I have been trying to reflect on reasons why as converts who had been given to understand that “we are all one umma” and that race and ethnicity don’t matter “in Islam” because the only thing that is relevant is your taqwa, we often faced a significantly different reality. Our ethnic origins and race definitely did matter, and they typically mattered in ways that made us feel like outsiders.

Caution: Objects in the mirror may be uglier than they appear. Especially racism passing for advocating religious reform. "CRV side mirror" by SeppVei - Own work. Licensed under Public Domain via Wikimedia Commons -

Caution: Objects in the mirror may be uglier than they appear. Especially racism passing for advocating religious reform.
“CRV side mirror” by SeppVei – Own work. Licensed under Public Domain via Wikimedia Commons –


And how did we respond to the complex racial politics that we found ourselves immersed in—both in terms of how our own families and the wider society treated us, and the internal politics of the Muslim communities we become involved in? Esra Ozyurek’s book, Being German, Becoming Muslim: Race, Religion, and Conversion in the New Europe gave me a lot of food for thought about the latter issue.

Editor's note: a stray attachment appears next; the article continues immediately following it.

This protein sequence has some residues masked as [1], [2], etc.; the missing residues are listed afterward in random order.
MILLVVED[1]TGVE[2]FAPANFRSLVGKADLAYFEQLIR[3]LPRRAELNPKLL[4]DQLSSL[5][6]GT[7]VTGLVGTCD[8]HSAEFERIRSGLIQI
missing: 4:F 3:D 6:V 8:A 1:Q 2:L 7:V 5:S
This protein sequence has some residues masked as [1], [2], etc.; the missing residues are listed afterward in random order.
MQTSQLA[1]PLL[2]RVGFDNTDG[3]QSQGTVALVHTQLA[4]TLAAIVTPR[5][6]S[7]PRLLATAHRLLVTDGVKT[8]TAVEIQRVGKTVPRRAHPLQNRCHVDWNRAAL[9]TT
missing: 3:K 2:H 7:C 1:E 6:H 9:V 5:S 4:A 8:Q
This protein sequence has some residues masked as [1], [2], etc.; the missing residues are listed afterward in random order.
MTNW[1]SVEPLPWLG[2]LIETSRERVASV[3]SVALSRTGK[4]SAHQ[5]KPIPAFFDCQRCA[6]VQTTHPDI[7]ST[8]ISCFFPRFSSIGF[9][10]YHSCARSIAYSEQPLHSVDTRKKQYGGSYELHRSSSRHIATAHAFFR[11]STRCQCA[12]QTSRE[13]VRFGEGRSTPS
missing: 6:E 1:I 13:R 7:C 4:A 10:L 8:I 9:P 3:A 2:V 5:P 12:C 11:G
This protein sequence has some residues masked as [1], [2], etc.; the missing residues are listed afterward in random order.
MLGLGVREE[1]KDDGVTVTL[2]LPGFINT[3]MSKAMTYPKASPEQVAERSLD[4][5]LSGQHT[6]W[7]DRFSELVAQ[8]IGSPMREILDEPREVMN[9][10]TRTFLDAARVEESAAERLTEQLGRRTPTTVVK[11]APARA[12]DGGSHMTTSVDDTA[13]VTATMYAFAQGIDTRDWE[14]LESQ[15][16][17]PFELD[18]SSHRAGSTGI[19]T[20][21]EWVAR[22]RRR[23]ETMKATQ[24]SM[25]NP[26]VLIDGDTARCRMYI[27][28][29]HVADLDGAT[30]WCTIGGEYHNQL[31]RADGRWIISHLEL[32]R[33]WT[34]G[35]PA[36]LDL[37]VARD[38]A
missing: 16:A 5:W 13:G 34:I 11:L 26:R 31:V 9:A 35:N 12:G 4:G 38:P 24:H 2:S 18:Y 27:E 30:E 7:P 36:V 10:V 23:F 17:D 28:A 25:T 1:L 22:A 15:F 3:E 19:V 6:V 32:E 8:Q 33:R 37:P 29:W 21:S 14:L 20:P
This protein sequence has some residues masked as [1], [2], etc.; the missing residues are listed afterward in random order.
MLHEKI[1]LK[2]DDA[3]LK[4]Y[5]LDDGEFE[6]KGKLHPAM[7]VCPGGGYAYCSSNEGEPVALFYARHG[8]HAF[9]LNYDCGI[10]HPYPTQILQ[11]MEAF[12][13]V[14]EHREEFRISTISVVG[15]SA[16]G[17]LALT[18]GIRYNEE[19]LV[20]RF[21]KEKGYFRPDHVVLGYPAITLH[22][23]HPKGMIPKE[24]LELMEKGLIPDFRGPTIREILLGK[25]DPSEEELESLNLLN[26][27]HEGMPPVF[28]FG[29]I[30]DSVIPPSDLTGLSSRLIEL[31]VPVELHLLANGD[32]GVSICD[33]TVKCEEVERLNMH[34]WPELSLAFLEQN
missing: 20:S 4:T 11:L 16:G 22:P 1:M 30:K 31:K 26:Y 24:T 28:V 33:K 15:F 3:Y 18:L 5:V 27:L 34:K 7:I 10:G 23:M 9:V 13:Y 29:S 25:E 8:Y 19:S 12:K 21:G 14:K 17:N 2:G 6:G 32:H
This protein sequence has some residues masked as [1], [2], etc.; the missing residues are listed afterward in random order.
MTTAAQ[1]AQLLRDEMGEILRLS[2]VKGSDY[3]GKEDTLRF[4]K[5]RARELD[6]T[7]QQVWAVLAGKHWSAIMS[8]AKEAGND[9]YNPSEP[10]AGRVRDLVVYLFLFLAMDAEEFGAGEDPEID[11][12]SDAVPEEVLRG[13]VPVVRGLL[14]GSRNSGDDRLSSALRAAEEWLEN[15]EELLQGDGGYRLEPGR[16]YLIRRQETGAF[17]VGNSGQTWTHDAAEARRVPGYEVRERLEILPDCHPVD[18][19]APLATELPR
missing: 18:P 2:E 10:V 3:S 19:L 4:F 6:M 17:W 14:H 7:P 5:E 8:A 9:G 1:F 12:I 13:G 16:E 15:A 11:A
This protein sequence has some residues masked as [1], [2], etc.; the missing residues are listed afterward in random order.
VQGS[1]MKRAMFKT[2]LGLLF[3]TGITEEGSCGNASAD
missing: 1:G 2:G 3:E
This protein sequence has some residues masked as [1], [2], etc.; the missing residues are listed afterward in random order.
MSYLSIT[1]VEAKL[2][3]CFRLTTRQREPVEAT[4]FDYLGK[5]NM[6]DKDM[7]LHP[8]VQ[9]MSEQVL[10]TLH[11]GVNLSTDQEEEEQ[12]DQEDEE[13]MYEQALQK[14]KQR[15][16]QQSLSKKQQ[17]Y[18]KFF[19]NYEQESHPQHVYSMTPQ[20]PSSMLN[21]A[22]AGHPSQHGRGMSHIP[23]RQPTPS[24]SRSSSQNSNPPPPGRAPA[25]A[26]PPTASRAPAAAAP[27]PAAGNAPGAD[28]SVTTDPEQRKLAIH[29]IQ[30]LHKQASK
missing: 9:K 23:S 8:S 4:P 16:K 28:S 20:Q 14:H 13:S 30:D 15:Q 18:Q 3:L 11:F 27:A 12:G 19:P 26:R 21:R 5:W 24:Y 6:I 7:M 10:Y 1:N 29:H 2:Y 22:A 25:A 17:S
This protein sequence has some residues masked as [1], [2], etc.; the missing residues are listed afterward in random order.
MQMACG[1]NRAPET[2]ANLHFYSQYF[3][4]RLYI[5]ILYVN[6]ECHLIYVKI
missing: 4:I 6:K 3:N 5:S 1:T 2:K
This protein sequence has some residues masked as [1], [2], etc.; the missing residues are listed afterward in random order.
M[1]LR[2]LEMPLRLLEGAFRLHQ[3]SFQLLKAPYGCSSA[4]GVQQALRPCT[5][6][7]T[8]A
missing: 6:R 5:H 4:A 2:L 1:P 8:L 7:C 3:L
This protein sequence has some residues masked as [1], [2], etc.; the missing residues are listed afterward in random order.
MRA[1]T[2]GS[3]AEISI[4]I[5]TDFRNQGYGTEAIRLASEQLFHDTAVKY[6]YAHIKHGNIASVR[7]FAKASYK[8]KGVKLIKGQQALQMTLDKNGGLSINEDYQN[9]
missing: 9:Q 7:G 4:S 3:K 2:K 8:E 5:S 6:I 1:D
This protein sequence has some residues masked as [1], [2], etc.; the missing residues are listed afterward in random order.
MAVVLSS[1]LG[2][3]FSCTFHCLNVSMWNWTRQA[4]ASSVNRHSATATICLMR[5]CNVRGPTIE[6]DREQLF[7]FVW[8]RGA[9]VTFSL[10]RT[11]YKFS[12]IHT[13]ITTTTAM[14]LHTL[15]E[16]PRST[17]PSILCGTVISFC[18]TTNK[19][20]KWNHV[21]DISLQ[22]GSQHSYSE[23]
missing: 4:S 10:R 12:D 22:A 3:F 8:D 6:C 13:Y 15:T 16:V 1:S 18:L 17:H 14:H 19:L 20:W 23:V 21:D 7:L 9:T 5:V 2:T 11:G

Ozyurek writes about repeatedly hearing German converts (often white and middle class) saying how fortunate it is that they discovered Islam before meeting Muslims, because if they’d met the Muslims first they probably wouldn’t have converted. (Although in reality, most of the converts had in fact gotten interested in Islam in the first place through a romantic relationship or other encounter with a Muslim.) Or converts repeating and endorsing negative stereotypes about immigrant Muslims (especially Turks) being dirty, disorganized, uneducated, and prone to dishonesty. Or converts faulting immigrant Muslims for “failing to understand Islam properly” or for being so uninformed that they mistake “culture” for “Islam.”